We have good news. Mike received his Russian visa, and it’s perfect: it is good for three years and allows for unlimited stays in Russia. It is so good to have this done. It’s particularly gratifying to know that the Lord continues to keep the doors open for us to live and serve in Russia.
We applied for Olga’s US citizenship. Because she has a green card, we are obligated to be in the USA for an extended visit. We submitted the application in October and are waiting to hear from the US government if they accept the application or if they need more supporting documents. We hope to have this all done in the first quarter of next year, but the Lord knows His plans for us and we’re content to be where we are. Though, we miss Russia greatly and hope to go there as soon as possible.
Olga continues to homeschool Valerie. It’s going well, and God has blessed our family through the homeschooling experience. Valerie was baptized in July and is doing great. She has a servant’s heart and loves to give gifts. She loves school (she wants to fight bad microbes when she grows up) and she’s also quite talented in drawing, music and dance.
Mike has been meeting with mission teams and individuals, planning the work for next year; he hopes to help several interns serve in Montenegro, Estonia and Russia, and he will help mission teams as well. In addition to ongoing projects in Russia, Estonia, Belarus and Montenegro, Mike’s work is expanding into Norway, Moldova and Ukraine. Olga led a team to Moldova last summer and hopes to lead another team next year.
I posted this last year but thought some people might like to see it again —
I recently told some Russian friends about something I did before I moved to Russia, and they asked if I’d post it on the web:
Years ago, when I was an old bachelor, I had the idea that it would be funny to have a different family each Christmas on my Christmas card. One year at a church cookout I decided to go ahead and do it.
A friend from church was my ‘wife’, and we had three children. I can say that it was quite a surprise to people when they got my card that year. Several people thought I’d gotten married and hadn’t told them. (If you look closely, you’ll see that I have half a mustache; that was my way of saying ‘this is a joke’.)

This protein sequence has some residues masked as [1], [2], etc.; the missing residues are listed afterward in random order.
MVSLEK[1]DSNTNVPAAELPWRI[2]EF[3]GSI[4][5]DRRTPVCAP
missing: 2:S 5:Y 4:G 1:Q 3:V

The second year, I had a different wife and different children, a LOT of different children:
When my cousin got married, her mother (my Aunt Rose) asked if she could be on my next card. We took this picture immediately after the wedding; the bride and groom are our best man and maid of honor.
As you can see by the groom’s expression, he was a bit befuddled as to why we were taking this picture on his wedding day, using the official photographer.
My church was located in an old movie theater in a strip shopping center. One day after church, as I was walking to my car in the parking lot with many people going to and from the nearby shops, one of the ladies at church yells across the parking lot to me —
‘I want to be your wife this year!’ I yell back, ‘you’ll have to ask your husband!’ Later I thought about how very strange that must have sounded.
The next year, I was on hard times –
But by the last year, I had a trophy wife and a nice house!
And that was really my dog, Hank.
The story behind the last picture is fun. I had scouted out this house to use for the card; it was on a large piece of property and quite imposing. The day of the picture, we showed up and knocked on the door. It took a little while for the owner of the house to understand exactly what we were asking, but once he got it he was pretty entertained and gave his permission.
I was soon to be married, and so the tradition ended. Now I’m very happy to have the same wife each Christmas.
Valerie Cantrell was baptized yesterday at Camp Elama, north of St. Petersburg, Russia. Sergei Tovstopyat and I performed the baptism, and we had a ‘cloud of witnesses’.
Valerie has been asking to be baptized for a while. After talking with her about what it means, we all felt the time was right. She has committed herself to following Jesus, living by the Spirit and is VERY happy to join the family of God.